A “festive” tone will underscore the 38th annual Rockport Chamber Music Festival, a notion that is highlighted in a jazzy opening night that explores the musical influences of the Roaring ’20s.

Artistic Director Barry Shiffman has assembled an all-star cast of world-class musicians to open the season this Friday at Shalin Liu Performance Center with a rich musical tapestry of selections. 

The program will spotlight the Parker Quartet, violinist Blake Pouliot, soprano Cristina Zavalloni, pianist Stephen Prutsman and the Vera Quartet, performing the music of two influential French composers, Maurice Ravel and Darius Milhaud, as well as an original score set to a 1920s film chronicling the explosion of jazz.

Friday’s concert provides an introduction to a season built around a theme of “Source and Inspiration.”

Now in his second year as artistic director, Shiffman will use the season to continue his mission of exploring that spark that brings music closer to listeners and heightens their experience. The season plays through mid-July, with two additional concerts in August.

“The act of connection between performer and audience is what makes festivals special, and at Rockport, our history of connection is everything,” he said.

Return to the 1920s

During the time of economic prosperity in the wake of World War I, music enjoyed a boom of its own in what became known as the Roaring ’20s, an era that inspired classical music, among other genres.

Two works composed in that decade — Ravel’s Violin Sonata and Milhaud’s “La Creation du Monde” (“Creation of the World”) — provide the centerpiece for Friday’s concert. The program will also feature popular hits of the era by Fats Waller and Hoagy Carmichael, along with songs like “Second Hand Rose,” “Ain’t Misbehavin’” and “Stardust.”

The Grammy Award-winning Parker Quartet will perform the Milhaud work.

“He is one of my favorite composers,” said Jessica Bodner, the ensemble’s violist. “I have always found his music to be incredibly colorful and vibrant — always with a creative harmonic language.”

“La Creation du Monde” was originally a ballet, Bodner said, and the quartet will play a suite from a condensed version of the work.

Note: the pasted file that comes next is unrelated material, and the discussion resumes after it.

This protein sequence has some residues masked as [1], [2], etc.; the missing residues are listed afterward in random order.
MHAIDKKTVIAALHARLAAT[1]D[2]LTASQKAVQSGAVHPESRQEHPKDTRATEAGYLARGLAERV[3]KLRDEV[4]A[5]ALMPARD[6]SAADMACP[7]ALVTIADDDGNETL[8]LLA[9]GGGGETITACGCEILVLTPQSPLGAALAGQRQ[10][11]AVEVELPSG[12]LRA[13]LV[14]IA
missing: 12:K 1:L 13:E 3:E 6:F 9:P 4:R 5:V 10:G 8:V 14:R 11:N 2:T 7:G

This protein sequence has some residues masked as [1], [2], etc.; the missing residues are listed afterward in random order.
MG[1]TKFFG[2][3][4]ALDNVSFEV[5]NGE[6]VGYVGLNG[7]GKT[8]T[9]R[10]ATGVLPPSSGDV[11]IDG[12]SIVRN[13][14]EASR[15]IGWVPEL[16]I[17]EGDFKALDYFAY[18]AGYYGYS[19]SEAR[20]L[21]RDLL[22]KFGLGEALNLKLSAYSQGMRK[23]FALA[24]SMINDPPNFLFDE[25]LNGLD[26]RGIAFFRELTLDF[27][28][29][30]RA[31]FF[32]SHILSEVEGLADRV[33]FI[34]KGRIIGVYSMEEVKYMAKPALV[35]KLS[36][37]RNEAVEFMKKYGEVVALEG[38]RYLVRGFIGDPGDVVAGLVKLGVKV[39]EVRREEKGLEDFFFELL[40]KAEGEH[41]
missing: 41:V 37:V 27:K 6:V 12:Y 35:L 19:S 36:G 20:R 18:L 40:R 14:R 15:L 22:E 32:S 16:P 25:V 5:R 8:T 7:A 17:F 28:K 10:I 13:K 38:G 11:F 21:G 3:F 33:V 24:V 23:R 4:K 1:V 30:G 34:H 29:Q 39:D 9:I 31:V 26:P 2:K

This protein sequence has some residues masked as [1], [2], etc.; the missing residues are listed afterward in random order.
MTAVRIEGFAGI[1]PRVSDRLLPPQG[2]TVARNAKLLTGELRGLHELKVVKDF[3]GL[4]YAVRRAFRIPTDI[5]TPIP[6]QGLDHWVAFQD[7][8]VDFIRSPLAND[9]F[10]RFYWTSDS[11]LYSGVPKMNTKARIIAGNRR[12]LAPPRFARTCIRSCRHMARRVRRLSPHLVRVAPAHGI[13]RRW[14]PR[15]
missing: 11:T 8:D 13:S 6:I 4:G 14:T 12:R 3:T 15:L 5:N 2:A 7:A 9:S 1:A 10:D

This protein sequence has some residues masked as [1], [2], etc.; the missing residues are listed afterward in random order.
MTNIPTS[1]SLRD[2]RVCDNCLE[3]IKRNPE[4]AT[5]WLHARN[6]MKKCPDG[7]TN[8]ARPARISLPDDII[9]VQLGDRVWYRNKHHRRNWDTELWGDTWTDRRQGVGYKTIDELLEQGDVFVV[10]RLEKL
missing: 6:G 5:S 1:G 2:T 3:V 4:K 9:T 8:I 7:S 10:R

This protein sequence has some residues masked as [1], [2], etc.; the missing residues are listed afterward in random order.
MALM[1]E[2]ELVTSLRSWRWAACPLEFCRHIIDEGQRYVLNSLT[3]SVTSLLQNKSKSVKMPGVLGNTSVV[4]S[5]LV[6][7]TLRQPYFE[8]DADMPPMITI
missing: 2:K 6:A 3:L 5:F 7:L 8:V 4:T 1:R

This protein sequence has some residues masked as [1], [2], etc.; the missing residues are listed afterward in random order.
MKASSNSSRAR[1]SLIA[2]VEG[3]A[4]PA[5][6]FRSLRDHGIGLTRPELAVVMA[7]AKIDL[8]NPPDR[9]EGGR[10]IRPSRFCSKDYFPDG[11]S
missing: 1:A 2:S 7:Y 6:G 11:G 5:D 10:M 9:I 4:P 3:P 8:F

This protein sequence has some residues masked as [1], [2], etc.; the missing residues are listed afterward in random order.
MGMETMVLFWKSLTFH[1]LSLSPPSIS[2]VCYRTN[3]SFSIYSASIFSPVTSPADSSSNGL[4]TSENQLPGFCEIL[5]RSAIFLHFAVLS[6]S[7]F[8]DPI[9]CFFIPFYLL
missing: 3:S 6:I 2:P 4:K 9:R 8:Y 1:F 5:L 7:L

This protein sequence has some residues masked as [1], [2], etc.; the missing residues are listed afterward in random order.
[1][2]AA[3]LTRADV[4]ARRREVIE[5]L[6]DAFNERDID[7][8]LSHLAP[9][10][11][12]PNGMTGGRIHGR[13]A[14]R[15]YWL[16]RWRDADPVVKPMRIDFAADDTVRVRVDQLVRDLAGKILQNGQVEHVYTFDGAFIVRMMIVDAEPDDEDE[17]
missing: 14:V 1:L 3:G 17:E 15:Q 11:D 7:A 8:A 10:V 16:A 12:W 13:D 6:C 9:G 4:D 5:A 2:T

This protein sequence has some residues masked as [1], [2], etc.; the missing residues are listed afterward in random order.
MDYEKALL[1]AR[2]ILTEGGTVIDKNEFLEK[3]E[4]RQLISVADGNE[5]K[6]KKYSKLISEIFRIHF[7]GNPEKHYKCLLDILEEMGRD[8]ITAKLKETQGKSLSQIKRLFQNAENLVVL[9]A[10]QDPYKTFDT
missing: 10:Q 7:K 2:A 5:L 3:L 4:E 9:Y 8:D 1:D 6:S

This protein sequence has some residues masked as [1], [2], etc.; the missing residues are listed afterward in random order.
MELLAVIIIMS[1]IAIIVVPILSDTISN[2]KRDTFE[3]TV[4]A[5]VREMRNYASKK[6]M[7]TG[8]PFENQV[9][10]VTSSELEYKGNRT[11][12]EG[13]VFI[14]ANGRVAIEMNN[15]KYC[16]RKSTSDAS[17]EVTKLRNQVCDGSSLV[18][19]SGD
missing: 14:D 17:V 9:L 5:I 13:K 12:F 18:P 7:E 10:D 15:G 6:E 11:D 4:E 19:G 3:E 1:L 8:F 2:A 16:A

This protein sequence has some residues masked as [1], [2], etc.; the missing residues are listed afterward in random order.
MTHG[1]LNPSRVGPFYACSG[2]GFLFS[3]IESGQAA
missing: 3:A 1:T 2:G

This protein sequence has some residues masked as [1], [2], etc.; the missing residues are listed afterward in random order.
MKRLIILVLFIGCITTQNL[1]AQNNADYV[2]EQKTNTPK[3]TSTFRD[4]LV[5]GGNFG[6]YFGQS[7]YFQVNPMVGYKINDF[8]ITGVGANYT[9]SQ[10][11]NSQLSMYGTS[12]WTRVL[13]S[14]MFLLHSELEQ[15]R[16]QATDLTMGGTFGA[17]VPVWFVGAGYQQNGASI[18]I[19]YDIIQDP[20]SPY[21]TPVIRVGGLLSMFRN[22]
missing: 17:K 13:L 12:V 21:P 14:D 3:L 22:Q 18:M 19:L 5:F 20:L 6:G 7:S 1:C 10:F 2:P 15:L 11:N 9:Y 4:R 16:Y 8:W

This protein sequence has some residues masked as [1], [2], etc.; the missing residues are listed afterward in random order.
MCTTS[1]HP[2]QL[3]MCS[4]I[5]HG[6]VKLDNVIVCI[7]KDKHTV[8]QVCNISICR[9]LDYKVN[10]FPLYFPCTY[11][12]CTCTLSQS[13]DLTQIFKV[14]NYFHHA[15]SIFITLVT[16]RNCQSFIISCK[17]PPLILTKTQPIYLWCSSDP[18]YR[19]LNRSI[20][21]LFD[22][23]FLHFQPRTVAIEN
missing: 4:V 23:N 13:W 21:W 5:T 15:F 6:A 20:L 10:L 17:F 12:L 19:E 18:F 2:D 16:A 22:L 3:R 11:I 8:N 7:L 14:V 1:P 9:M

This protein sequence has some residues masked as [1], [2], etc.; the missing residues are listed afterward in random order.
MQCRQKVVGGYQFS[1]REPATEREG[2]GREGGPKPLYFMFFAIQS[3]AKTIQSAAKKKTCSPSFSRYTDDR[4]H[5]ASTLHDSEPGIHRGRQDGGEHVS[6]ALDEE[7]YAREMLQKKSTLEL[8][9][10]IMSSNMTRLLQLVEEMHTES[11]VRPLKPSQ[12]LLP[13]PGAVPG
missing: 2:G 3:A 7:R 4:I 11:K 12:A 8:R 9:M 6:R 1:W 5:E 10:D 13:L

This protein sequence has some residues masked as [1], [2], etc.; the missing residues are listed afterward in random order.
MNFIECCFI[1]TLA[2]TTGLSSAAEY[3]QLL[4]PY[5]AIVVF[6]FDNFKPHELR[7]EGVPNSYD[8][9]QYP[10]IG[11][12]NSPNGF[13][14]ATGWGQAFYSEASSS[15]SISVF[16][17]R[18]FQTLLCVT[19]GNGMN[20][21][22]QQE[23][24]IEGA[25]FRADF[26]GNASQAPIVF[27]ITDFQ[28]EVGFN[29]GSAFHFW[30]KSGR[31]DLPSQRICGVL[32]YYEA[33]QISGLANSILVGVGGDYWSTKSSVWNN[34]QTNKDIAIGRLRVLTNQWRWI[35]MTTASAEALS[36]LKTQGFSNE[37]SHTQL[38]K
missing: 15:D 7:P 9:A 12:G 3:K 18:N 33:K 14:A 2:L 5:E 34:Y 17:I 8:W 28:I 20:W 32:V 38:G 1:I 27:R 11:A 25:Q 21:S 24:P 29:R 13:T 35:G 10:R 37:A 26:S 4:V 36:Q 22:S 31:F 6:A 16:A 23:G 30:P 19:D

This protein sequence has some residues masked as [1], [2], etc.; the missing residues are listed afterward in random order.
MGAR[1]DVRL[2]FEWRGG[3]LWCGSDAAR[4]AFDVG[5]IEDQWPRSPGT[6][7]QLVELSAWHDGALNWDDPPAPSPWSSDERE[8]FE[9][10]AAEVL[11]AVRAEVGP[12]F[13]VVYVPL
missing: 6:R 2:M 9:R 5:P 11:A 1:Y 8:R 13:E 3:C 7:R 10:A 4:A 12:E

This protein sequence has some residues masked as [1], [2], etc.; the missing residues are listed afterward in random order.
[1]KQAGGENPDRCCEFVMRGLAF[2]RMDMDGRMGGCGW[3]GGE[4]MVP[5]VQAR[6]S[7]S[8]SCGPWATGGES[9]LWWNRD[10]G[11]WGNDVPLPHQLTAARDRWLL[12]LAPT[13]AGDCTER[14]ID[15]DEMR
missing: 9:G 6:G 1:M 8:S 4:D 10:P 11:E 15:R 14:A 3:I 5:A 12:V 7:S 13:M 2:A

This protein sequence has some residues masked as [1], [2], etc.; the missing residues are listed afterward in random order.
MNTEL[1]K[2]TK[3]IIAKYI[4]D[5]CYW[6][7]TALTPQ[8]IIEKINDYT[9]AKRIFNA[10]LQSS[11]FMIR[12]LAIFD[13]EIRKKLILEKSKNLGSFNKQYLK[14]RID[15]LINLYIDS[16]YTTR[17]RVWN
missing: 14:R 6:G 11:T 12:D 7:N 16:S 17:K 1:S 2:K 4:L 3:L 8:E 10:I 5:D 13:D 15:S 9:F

“The ballet is about the creation of the world as seen through African mythology,” she said. “Milhaud created this work after visiting Harlem, where he heard jazz.

“It’s a really interesting mixture of Milhaud using his own harmonic language that is inherent in all his music,” Bodner said. “It’s a piece (that) I don’t think is performed often, so it is a treat for us to have a chance to play it.”

Reflecting on the festival’s overall theme of inspiration, Bodner said that the Milhaud work is an example of how most things don’t exist in isolation. 

“Art forms influence and inform each other all the time,” she said. “That’s another way of looking at this piece.”

The second half of the concert will feature an original score by Prutsman performed to Buster Keaton’s 1927 film “College.” Prutsman will join the Vera Quartet for the piece.  

The opening night audience is invited to a cocktail reception immediately after the concert at the Rockport Art Association & Museum across the street from the performance center.

Diverse notes ahead

The Parker Quartet returns this Saturday for a sold-out concert featuring a program of Mozart and Brahms. The Blodgett artists-in-residence at Harvard University, the quartet will perform with the New York Philharmonic’s principal clarinetist, Anthony McGill; Camerata Pacifica’s principal cellist, Ani Aznavoorian; and Shiffman on viola.

The members of the quartet first met in 2002 as students at New England Conservatory in Boston and have been playing together ever since. 

“Rockport is one of the places we feel most connected to,” Bodner said. “When we were students, there was a community engagement person at our school, who developed a relationship with Rockport. We did a lot of school and community concerts back in 2005, and those were our first appearances there.”

The festival’s first late-night event — Weimar Cabaret — is also planned for Saturday at 10 p.m. It will showcase soprano Zavalloni, violinist Pouliot and pianist Prutsman performing the works of Bela Bartok and Fritz Kreisler and a set with songs by Kurt Weill, Hanns Eisler and N. Schultze, among others.

Irish pianist Barry Douglas closes out the festival’s first weekend on Sunday at 5 p.m. The gold medalist at the 1986 Tchaikovsky International Piano Competition, Douglas will play works by Mussorgsky, Tchaikovsky and Brahms. He’ll lead a pre-concert talk at 4 p.m.

The festival’s second week opens next Thursday, June 20, with violinist Philippe Graffin. He will perform the U.S. premiere of a lost work by Belgium composer and violinist Eugene Ysaye (1858-1931), along with his original “Sonata posthume, Op. 27, No. 7,” which he completed and premiered last year.

Graffin will be joined by pianists Marisa Gupta and Piers Lane and a quartet with violinists Benjamin Bowman and Danny Koo, violist Shiffman, and cellist Thomas Wiebe.

Next weekend continues with a film screening and more concerts. 

The Vera Quartet will be “popping up” at two promotional concerts this week to highlight the new season. These performances will take place today at 2 p.m. at Second Glance Thrift Store in Gloucester and Friday at 9 a.m. at Brothers Brew Coffee Shop in Rockport.

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